The fun of tournament college baseball are the different heroes it produces on a given day.
For Indiana State, it's tournament baseball cup runneth over in a fun and somewhat unexpected 2021 NCAA regional season, the first time ISU has gone to baseball's big dance in consecutive seasons since 1987.
Counting the Missouri Valley Conference Tournament, the names roll easily off the tongue when it came to one or two-game ISU heroes. Geremy Guerrero, Ellison Hanna II, Max Wright, Will Buraconak, Sean Ross, Matt Jachec, Brian Fuentes, Tyler Grauer, Grant Magill, Zach Frey and Miguel Rivera? All had their moments in the sun — many of them quite bright indeed.
However, always there, omnipresent in his influence over the Sycamores and reliable as a metronome, one Sycamore stood above all — shortstop Jordan Schaffer.
Apart from his loud two-home run game in the MVC Tournament, Schaffer isn't likely going to blow you away on one single viewing. Not that you can't appreciate the Terre Haute native's skill set in a one-game setting. His glove is slick, his range is impressive, his plate approach is flexible, a word that is apt, but doesn't really seem emphatic enough to describe his excellence. Schaffer will punish mistakes, but he will also take what he's given against a pitcher who's on his game and still makes something of it.
All of those tools are there when you see Schaffer play one game, but to truly appreciate how mammoth his contributions were for the 2021 Sycamores, you have to watch him as I was fortunate enough to do in seven games over a two-week period.
The consistency Schaffer brings to the diamond is simply remarkable. There was not a single game ISU played in Carbondale or Nashville where Schaffer was not a significant threat at the plate or with his glove at shortstop.
It didn't matter whether a pitcher threw gas or painted the corners, Schaffer found a way to hit it. It didn't matter whether it was a dribbler on the left side of the mound or a screamer that rocketed past second base, Schaffer was going to vacuum it and make the throw to first base look easy.
Schaffer's numbers over the last two months are phenomenal. Schaffer doubled on Sunday in ISU's season-ending loss to Georgia Tech to extend his season-ending hit streak to 12.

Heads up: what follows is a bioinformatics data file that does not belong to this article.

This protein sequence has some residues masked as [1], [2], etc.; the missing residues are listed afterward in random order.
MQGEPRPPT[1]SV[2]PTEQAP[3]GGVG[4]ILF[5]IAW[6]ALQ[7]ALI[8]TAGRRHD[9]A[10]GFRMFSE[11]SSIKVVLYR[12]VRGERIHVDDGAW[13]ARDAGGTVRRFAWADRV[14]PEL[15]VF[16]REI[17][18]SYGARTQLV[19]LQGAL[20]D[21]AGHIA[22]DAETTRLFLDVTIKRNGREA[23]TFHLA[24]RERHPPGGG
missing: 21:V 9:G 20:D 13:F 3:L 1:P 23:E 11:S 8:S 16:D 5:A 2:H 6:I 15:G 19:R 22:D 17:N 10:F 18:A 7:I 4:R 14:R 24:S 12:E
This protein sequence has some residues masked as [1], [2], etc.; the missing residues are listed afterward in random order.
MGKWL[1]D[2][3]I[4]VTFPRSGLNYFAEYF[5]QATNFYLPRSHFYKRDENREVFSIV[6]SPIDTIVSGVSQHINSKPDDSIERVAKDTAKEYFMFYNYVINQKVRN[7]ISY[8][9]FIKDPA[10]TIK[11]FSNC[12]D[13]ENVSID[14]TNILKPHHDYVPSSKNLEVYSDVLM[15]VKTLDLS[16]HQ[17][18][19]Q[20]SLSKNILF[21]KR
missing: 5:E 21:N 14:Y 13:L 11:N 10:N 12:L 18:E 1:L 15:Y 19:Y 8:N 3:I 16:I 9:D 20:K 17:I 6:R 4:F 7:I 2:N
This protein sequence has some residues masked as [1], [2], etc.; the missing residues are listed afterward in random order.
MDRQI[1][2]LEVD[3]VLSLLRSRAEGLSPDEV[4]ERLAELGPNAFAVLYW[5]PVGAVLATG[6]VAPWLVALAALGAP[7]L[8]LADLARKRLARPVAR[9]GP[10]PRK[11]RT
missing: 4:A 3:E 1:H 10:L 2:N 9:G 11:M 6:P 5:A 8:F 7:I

During that hit streak, Schaffer had seven games where he had at least three hits. That helped him hit an amazing .557 over the course of a streak in which he hit four home runs and had 10 RBI.
But Schaffer's excellence doesn't stop there. Schaffer obviously failed to get a base hit in the contest before his 12-game hit streak began, but it was only a one-game drought. Prior to that, Schaffer had a 17-game streak. So Schaffer finished the season by hitting in 29 of his last 30 games. Over the course of that run, which goes back to April 10, Schaffer hit .454.
That brand of consistency taken to an elite level was not lost on ISU coach Mitch Hannahs.
"When you have that steady guy at the top of the order and at shortstop, it impacts everyone. You watched it as well as I did. I can't tell you how many games he started off with a base hit. I'd like to know," Hannahs said.
We're here to answer that one for you, Mitch. Schaffer took over the leadoff role for good from second baseman Josue Urdaneta on April 24. Schaffer led off six games with base hits, including half of the eight games ISU played in Carbondale and Nashville.
"He was our table setter and our energy at the top of the lineup. In my estimation? He played as well as anyone in the country for the last month-and-a-half," Hannahs said.
Schaffer has been remarkable and he's yet another example of the local well of talent ISU has drawn upon for years.
Depending on when you began paying attention to ISU baseball, you can likely reel off one Sycamore standout after another who hailed from Vigo County.
I started in 2005 and all three of the Vigo schools have produced impactful Sycamores. From Terre Haute North's Nick Ciolli and Tony Rosselli to Terre Haute South's Koby Kraemer and Jacob Hayes to the pipeline of standouts from West Vigo — Jeremy Lucas, Jordan Pearson, Tyler Wampler, and now, Schaffer.
Those are just the biggest contributors among many others who suited up for the Sycamores. (And those don't count important contributors from nearby schools like Northview's Brady Shoemaker, Marshall's Kyle Burnam and Robinson's Derek Hannahs.)
Because there's a local connection, Schaffer's contribution is that much more rewarding. ISU can't count completely on local talent to win at a high level — and the non-local players who have stood out in a Sycamore uniform deserve an equal amount of love — but it's nice to know there's always one or two players, like Schaffer, who are going to come into the program and maintain that tradition.
Many of those local players who starred for the Sycamores were drafted and got a chance to pursue their big league dreams. The buzz in the press box at Vanderbilt was that Schaffer opened a lot of eyes with his excellence. Time will tell on that front.
For me, in a season in which ISU was barely seen due to having just eight home games, I'm thankful I got those seven tournament games to see what Schaffer was all about.
In many respects, for me, it was the "Season Of Schaffer." Few players have been so reliable over such a long period of time and on such a quality team.
Todd Golden is sports editor of the Tribune-Star. He can be reached at (812) 231-4272 or firstname.lastname@example.org. Follow Golden on Twitter at @TribStarTodd.